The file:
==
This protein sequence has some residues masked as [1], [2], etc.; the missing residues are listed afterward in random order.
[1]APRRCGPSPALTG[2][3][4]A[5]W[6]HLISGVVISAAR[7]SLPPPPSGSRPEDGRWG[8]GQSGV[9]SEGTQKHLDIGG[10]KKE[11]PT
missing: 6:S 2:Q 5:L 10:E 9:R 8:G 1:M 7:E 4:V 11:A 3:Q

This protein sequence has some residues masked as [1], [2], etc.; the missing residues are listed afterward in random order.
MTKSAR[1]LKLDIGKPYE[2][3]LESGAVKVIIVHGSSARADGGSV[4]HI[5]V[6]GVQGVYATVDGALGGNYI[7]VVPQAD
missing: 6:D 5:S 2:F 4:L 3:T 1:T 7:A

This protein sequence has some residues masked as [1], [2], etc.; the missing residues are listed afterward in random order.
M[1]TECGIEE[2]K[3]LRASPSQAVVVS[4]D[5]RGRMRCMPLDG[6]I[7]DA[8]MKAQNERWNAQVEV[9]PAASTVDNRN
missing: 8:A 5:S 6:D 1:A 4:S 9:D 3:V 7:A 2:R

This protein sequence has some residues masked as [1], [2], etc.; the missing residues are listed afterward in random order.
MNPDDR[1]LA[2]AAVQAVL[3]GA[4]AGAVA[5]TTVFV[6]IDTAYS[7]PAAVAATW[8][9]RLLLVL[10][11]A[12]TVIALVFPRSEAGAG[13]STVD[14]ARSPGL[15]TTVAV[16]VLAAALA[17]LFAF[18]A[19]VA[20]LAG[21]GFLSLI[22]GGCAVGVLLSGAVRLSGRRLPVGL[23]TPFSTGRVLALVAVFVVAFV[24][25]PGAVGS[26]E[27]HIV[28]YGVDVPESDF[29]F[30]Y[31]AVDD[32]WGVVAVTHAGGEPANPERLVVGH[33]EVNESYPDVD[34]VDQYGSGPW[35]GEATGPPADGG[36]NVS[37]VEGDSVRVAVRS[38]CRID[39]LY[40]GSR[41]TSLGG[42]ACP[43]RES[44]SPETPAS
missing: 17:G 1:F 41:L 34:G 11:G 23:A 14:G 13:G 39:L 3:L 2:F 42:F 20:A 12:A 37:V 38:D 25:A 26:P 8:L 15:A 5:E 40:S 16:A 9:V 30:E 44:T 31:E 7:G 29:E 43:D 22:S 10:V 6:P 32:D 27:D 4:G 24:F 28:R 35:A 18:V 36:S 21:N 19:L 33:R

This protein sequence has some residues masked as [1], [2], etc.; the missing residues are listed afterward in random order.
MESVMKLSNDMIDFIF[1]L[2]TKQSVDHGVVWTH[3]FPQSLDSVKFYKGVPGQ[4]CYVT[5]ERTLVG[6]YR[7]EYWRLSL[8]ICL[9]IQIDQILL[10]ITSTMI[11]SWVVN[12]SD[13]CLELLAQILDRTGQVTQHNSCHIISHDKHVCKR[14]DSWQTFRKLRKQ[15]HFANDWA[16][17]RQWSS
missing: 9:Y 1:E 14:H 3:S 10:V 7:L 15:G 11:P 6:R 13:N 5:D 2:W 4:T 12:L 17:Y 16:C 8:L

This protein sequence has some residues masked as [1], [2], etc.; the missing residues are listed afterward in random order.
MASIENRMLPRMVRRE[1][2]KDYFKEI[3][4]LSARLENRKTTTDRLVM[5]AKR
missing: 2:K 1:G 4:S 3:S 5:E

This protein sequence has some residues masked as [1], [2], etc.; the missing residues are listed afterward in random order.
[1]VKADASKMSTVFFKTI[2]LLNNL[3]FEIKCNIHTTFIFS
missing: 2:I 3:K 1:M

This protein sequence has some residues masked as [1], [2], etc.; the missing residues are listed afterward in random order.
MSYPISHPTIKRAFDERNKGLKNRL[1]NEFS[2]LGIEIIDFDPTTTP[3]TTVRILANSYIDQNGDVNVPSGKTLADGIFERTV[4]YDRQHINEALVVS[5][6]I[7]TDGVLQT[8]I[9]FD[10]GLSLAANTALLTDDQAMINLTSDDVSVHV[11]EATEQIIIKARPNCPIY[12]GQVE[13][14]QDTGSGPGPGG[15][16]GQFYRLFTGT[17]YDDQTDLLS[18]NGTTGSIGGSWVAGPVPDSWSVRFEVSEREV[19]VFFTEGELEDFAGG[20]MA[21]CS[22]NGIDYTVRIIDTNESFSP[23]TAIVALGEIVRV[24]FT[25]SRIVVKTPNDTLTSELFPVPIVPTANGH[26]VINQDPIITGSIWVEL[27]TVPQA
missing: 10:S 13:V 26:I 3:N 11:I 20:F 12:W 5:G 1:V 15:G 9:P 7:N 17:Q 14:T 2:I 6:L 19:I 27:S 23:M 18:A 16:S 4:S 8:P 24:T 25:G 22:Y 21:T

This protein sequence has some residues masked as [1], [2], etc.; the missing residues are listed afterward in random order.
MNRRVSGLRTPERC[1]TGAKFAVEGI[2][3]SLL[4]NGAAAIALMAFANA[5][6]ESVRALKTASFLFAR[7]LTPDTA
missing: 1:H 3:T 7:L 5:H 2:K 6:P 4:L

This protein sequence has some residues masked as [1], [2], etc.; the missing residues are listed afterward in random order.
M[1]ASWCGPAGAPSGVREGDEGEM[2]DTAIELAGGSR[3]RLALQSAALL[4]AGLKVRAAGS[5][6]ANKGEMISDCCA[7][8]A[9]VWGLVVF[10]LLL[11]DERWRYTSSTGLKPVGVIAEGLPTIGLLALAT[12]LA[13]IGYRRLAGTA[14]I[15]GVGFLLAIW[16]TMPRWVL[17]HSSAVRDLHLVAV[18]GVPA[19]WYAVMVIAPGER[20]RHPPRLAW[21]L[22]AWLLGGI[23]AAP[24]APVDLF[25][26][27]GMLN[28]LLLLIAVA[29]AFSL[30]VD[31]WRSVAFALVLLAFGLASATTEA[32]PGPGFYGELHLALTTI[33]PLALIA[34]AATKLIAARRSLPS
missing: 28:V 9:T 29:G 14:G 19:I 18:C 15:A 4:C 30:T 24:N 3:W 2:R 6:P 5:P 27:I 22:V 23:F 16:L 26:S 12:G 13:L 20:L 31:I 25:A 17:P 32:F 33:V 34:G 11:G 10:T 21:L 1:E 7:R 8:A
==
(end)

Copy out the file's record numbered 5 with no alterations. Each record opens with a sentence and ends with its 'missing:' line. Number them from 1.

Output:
This protein sequence has some residues masked as [1], [2], etc.; the missing residues are listed afterward in random order.
MESVMKLSNDMIDFIF[1]L[2]TKQSVDHGVVWTH[3]FPQSLDSVKFYKGVPGQ[4]CYVT[5]ERTLVG[6]YR[7]EYWRLSL[8]ICL[9]IQIDQILL[10]ITSTMI[11]SWVVN[12]SD[13]CLELLAQILDRTGQVTQHNSCHIISHDKHVCKR[14]DSWQTFRKLRKQ[15]HFANDWA[16][17]RQWSS
missing: 9:Y 1:E 14:H 3:S 10:V 7:L 15:G 11:P 6:R 13:N 5:D 2:W 4:T 12:L 17:Y 16:C 8:L